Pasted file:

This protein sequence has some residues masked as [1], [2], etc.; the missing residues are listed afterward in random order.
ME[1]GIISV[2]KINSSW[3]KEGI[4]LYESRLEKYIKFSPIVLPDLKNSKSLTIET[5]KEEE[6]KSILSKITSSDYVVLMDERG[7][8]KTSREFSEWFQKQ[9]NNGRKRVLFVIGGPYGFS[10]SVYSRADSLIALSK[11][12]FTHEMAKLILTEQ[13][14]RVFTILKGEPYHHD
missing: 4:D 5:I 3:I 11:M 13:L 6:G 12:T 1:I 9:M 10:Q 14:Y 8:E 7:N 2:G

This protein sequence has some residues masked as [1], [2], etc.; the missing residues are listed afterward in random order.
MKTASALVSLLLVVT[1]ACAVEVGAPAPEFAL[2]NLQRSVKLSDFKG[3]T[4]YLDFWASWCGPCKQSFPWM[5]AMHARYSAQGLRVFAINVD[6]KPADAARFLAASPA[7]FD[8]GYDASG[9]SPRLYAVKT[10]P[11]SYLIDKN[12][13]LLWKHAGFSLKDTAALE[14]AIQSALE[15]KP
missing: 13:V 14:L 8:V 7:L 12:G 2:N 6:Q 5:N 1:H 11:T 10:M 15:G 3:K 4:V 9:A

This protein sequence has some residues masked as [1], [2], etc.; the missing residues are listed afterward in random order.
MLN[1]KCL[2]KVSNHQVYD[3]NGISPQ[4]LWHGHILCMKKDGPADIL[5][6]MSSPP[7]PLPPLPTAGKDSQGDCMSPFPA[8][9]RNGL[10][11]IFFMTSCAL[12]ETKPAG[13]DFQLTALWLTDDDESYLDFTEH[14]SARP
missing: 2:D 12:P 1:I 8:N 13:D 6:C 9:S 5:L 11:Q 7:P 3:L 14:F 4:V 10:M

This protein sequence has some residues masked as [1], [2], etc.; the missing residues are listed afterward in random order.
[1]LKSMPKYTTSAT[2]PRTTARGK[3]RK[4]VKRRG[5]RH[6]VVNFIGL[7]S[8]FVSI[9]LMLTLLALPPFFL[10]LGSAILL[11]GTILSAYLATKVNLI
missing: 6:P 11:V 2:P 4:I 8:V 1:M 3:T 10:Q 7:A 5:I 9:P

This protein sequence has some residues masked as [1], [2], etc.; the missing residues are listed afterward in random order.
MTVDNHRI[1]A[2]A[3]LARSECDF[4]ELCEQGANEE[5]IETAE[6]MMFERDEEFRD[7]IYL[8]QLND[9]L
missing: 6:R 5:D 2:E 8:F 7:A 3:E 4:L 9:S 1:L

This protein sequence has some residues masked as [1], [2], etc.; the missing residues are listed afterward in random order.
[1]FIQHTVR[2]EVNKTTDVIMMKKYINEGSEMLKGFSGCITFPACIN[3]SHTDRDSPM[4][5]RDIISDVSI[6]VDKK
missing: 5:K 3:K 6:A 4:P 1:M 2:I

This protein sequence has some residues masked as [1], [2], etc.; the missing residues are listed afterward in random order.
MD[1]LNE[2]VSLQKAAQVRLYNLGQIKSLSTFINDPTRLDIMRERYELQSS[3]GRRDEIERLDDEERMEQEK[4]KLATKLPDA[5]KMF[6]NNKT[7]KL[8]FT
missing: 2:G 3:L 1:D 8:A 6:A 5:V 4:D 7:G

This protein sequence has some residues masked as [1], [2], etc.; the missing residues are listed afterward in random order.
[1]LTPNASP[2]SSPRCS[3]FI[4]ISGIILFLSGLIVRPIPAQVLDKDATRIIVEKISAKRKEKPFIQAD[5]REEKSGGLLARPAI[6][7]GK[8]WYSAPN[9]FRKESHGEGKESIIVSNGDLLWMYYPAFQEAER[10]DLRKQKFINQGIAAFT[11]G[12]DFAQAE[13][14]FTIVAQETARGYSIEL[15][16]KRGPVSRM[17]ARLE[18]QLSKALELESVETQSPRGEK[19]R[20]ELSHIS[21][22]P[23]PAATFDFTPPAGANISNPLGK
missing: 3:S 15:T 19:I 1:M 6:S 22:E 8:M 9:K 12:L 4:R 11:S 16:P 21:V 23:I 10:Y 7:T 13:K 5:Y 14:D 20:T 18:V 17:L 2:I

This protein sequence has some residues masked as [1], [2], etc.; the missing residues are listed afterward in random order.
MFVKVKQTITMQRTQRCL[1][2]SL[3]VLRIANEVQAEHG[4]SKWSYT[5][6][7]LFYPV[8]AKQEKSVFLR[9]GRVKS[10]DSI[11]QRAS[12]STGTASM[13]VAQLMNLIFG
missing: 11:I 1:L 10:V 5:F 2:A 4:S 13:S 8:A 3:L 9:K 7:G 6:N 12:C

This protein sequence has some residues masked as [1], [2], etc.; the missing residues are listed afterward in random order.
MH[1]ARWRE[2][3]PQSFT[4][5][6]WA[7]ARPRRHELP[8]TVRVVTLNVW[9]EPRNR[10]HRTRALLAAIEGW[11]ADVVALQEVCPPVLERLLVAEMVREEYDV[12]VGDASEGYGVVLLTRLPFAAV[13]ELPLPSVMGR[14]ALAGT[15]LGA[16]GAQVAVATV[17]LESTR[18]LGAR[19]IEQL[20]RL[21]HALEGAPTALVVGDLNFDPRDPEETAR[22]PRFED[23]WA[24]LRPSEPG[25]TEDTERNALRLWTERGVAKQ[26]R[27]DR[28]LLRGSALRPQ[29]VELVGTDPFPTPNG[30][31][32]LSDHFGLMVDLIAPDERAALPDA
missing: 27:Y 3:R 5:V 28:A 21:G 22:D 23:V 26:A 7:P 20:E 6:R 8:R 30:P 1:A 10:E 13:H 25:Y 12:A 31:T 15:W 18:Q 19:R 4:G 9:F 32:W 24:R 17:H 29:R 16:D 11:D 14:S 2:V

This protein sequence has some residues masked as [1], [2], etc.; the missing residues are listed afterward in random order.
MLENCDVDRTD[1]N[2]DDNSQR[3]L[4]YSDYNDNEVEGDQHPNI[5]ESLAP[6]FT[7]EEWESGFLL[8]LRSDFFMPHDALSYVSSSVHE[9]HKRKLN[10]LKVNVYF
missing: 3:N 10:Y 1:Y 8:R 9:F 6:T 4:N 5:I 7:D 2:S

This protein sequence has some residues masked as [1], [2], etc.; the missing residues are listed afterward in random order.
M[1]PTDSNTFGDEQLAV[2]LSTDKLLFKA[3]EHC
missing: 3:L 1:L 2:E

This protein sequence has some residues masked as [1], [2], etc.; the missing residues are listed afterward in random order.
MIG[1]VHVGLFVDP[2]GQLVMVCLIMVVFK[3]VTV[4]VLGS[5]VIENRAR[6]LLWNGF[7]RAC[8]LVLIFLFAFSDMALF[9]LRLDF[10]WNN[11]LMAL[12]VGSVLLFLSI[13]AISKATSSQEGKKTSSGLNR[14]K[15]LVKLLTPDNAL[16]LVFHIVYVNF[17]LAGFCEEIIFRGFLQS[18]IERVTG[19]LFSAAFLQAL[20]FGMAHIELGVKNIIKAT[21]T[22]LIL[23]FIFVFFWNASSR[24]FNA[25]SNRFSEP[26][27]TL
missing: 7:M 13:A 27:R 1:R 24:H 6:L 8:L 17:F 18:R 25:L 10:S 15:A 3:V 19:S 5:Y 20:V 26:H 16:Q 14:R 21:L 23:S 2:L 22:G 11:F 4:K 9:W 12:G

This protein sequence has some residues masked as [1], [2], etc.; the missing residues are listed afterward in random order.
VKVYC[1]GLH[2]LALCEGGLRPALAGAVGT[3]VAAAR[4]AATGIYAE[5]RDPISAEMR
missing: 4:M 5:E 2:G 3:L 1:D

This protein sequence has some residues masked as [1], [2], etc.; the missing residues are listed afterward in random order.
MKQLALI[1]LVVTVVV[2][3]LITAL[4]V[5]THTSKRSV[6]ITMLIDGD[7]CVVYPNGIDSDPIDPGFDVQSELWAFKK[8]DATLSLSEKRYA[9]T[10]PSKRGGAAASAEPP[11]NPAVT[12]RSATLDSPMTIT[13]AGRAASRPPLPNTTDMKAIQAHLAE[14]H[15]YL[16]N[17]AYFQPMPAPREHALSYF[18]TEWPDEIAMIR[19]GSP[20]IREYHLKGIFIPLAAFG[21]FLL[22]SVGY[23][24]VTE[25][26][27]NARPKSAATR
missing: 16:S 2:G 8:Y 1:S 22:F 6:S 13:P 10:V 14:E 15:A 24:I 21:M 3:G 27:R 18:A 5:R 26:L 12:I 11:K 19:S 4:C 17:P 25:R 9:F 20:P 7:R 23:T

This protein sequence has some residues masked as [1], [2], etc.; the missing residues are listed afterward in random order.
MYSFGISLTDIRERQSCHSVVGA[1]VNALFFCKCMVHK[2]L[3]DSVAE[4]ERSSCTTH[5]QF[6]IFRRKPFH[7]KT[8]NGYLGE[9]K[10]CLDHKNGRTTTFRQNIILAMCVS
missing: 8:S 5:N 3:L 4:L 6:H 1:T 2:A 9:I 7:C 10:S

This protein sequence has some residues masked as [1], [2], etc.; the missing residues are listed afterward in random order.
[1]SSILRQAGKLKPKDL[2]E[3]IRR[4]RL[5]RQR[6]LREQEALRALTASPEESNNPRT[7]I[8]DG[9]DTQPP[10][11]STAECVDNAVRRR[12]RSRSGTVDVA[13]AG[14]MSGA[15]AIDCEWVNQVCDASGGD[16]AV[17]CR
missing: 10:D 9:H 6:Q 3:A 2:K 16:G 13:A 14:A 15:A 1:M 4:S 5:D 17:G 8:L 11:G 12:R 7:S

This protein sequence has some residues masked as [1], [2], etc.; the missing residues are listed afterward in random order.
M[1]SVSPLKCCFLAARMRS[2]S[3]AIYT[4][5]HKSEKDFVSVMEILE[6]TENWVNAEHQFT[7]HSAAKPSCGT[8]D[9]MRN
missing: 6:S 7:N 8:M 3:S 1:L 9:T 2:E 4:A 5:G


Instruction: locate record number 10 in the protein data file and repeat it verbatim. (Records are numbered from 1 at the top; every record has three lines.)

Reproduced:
This protein sequence has some residues masked as [1], [2], etc.; the missing residues are listed afterward in random order.
MH[1]ARWRE[2][3]PQSFT[4][5][6]WA[7]ARPRRHELP[8]TVRVVTLNVW[9]EPRNR[10]HRTRALLAAIEGW[11]ADVVALQEVCPPVLERLLVAEMVREEYDV[12]VGDASEGYGVVLLTRLPFAAV[13]ELPLPSVMGR[14]ALAGT[15]LGA[16]GAQVAVATV[17]LESTR[18]LGAR[19]IEQL[20]RL[21]HALEGAPTALVVGDLNFDPRDPEETAR[22]PRFED[23]WA[24]LRPSEPG[25]TEDTERNALRLWTERGVAKQ[26]R[27]DR[28]LLRGSALRPQ[29]VELVGTDPFPTPNG[30][31][32]LSDHFGLMVDLIAPDERAALPDA
missing: 27:Y 3:R 5:V 28:A 21:G 22:D 23:V 26:A 7:P 20:E 6:R 8:R 30:P 1:A 10:E 13:H 25:Y 12:A 31:T 15:W 18:Q 19:R 4:G 9:F 32:W 24:R 17:H 29:R 16:D 11:D 14:S 2:V